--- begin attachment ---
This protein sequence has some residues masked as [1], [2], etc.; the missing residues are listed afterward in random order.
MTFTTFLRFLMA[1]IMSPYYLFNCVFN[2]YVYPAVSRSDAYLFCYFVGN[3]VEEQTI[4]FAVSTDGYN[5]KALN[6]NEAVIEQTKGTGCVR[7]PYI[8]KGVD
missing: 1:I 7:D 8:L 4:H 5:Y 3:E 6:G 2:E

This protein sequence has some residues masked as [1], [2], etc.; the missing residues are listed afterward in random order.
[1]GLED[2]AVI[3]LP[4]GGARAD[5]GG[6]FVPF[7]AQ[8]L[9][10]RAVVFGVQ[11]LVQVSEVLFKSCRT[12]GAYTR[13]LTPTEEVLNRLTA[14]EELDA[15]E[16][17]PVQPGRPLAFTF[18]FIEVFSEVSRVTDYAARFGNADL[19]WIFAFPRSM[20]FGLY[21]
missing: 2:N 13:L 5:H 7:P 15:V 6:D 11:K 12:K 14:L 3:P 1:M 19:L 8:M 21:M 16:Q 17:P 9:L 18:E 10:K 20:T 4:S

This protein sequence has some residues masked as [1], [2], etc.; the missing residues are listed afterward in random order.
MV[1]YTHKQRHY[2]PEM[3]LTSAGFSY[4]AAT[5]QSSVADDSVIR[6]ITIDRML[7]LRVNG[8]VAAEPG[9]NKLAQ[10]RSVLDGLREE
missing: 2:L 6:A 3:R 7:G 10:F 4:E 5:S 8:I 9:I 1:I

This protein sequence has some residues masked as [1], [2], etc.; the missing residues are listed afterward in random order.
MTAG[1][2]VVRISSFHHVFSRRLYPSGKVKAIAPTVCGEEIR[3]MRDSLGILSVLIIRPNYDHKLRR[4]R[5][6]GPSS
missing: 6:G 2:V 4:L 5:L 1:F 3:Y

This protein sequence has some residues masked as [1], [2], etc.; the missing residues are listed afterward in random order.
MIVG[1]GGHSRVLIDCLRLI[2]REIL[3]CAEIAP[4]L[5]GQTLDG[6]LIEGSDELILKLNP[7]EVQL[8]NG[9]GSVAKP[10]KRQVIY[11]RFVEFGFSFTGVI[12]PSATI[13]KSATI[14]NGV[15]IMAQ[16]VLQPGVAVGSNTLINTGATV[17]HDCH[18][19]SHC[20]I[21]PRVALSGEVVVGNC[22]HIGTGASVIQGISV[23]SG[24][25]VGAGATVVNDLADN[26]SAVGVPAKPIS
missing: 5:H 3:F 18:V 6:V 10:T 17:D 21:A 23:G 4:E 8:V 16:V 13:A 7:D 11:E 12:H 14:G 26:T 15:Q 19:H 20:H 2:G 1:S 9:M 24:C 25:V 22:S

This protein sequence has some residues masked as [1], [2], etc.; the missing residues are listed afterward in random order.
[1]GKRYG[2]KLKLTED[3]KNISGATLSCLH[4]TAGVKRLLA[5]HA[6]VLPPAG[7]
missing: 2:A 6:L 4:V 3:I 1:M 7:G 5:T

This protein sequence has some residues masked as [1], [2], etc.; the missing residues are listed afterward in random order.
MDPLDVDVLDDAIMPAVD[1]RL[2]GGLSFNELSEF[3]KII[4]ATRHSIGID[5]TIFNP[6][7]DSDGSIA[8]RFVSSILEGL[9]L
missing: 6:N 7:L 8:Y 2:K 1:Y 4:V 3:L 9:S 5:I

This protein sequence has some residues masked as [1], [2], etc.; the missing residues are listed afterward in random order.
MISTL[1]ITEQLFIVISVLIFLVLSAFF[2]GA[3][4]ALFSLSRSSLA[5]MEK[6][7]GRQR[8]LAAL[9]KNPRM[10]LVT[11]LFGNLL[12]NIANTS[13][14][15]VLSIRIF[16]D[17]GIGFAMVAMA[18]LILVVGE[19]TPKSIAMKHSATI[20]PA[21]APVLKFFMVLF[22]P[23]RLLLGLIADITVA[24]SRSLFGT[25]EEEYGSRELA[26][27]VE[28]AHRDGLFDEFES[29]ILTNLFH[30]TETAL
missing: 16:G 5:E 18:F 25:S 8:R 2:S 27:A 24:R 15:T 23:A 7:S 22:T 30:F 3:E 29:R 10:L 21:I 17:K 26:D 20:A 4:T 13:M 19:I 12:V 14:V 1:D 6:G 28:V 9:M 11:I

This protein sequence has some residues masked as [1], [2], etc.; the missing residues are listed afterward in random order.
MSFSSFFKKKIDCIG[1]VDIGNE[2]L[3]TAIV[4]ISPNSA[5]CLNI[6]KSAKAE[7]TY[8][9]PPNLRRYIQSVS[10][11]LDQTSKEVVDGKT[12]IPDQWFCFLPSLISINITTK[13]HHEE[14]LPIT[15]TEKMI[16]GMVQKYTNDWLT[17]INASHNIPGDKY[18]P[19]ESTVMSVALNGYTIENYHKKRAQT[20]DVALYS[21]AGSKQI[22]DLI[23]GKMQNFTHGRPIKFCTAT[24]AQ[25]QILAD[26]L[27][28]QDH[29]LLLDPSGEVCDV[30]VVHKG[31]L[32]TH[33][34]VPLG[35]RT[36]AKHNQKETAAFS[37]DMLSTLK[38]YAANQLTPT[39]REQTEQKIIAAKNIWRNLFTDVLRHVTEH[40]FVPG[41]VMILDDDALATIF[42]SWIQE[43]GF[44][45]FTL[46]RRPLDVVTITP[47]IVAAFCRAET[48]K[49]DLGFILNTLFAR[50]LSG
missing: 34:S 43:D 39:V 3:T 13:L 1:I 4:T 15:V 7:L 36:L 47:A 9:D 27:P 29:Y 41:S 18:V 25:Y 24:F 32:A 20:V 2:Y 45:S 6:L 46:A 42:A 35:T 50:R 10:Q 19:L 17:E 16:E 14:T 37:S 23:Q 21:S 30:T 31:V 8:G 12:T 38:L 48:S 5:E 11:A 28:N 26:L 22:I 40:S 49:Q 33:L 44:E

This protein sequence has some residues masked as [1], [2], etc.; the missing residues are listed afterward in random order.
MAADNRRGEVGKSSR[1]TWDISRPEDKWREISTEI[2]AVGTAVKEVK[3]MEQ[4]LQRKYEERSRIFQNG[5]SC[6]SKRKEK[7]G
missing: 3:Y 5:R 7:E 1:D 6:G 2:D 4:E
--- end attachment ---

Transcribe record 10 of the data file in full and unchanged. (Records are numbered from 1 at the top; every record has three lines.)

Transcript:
This protein sequence has some residues masked as [1], [2], etc.; the missing residues are listed afterward in random order.
MAADNRRGEVGKSSR[1]TWDISRPEDKWREISTEI[2]AVGTAVKEVK[3]MEQ[4]LQRKYEERSRIFQNG[5]SC[6]SKRKEK[7]G
missing: 3:Y 5:R 7:E 1:D 6:G 2:D 4:E